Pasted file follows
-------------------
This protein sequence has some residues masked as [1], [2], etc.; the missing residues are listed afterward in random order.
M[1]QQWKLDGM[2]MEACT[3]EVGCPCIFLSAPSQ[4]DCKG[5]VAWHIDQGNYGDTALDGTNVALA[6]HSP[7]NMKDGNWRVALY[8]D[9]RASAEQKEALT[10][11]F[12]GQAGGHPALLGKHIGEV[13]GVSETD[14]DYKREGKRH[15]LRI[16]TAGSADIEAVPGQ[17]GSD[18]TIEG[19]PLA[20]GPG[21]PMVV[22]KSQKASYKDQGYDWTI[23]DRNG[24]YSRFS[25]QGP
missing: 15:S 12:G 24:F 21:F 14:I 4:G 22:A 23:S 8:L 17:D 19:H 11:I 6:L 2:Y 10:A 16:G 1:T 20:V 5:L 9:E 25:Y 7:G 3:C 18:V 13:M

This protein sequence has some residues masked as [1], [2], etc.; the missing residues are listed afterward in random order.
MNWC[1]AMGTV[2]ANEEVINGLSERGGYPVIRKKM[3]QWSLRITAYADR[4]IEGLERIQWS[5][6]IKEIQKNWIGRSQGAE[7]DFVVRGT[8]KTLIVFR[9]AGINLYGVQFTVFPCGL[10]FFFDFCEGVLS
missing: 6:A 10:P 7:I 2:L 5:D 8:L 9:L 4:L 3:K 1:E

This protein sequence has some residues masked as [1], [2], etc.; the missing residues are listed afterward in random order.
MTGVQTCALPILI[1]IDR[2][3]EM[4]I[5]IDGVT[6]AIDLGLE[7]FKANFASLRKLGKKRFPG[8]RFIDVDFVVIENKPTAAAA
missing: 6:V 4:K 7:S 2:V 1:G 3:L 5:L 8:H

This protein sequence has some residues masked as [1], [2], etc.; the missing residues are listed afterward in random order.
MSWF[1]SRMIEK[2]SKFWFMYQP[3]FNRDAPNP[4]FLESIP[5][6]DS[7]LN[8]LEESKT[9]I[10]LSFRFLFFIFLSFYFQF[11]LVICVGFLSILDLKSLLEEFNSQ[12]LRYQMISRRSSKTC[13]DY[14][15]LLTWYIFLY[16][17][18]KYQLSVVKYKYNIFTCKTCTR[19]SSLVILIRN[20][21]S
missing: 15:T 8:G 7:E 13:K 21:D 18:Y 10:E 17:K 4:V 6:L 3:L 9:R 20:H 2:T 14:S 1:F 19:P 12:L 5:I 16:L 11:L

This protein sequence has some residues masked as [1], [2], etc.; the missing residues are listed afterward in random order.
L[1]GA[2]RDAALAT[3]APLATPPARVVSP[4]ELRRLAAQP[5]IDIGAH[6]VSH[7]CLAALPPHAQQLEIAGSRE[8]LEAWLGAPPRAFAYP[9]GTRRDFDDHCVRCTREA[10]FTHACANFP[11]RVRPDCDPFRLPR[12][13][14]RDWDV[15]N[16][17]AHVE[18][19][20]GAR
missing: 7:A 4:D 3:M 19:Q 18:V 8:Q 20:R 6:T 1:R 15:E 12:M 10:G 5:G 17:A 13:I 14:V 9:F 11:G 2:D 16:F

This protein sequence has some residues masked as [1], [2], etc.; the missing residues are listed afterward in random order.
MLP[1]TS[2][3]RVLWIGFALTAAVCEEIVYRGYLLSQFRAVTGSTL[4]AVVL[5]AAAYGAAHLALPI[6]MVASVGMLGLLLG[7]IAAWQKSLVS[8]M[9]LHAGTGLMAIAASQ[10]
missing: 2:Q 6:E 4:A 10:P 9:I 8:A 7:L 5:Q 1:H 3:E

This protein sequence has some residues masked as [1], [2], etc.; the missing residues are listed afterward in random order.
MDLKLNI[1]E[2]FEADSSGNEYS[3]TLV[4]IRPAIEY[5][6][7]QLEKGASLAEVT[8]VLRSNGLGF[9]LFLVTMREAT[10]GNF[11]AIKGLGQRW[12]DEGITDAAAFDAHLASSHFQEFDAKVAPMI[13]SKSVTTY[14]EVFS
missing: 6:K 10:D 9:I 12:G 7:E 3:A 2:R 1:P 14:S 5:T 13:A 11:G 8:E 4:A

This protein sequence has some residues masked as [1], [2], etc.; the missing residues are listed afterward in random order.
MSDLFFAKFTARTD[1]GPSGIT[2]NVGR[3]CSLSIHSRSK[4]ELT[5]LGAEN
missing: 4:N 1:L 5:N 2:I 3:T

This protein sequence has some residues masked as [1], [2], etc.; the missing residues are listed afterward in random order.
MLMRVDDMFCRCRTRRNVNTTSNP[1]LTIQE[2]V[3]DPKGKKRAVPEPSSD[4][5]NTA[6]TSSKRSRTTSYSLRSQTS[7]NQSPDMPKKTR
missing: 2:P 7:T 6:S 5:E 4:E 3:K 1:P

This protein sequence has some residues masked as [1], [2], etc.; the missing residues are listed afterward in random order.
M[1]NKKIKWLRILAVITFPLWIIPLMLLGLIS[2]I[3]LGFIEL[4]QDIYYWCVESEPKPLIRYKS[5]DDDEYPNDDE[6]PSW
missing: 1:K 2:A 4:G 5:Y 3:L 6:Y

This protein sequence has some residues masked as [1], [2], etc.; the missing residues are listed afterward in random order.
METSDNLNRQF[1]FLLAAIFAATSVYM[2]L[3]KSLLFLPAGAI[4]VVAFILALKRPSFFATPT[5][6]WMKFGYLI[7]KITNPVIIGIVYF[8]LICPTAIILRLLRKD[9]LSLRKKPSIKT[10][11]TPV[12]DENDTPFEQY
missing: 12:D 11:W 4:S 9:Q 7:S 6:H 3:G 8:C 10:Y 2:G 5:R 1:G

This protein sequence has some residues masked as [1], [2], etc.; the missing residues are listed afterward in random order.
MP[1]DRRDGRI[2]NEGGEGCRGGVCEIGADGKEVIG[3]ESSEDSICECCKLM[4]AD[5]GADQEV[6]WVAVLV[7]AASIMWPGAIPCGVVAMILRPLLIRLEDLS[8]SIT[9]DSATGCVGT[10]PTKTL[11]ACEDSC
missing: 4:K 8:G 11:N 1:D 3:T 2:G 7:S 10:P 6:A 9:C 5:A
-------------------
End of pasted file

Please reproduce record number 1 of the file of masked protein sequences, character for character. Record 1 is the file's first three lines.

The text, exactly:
This protein sequence has some residues masked as [1], [2], etc.; the missing residues are listed afterward in random order.
M[1]QQWKLDGM[2]MEACT[3]EVGCPCIFLSAPSQ[4]DCKG[5]VAWHIDQGNYGDTALDGTNVALA[6]HSP[7]NMKDGNWRVALY[8]D[9]RASAEQKEALT[10][11]F[12]GQAGGHPALLGKHIGEV[13]GVSETD[14]DYKREGKRH[15]LRI[16]TAGSADIEAVPGQ[17]GSD[18]TIEG[19]PLA[20]GPG[21]PMVV[22]KSQKASYKDQGYDWTI[23]DRNG[24]YSRFS[25]QGP
missing: 15:S 12:G 24:F 21:F 14:I 4:G 22:A 23:S 8:L 17:D 19:H 11:I 6:L 2:Y 10:A 16:G 1:T 20:V 5:L 9:E 25:Y 7:G 3:C 18:V 13:M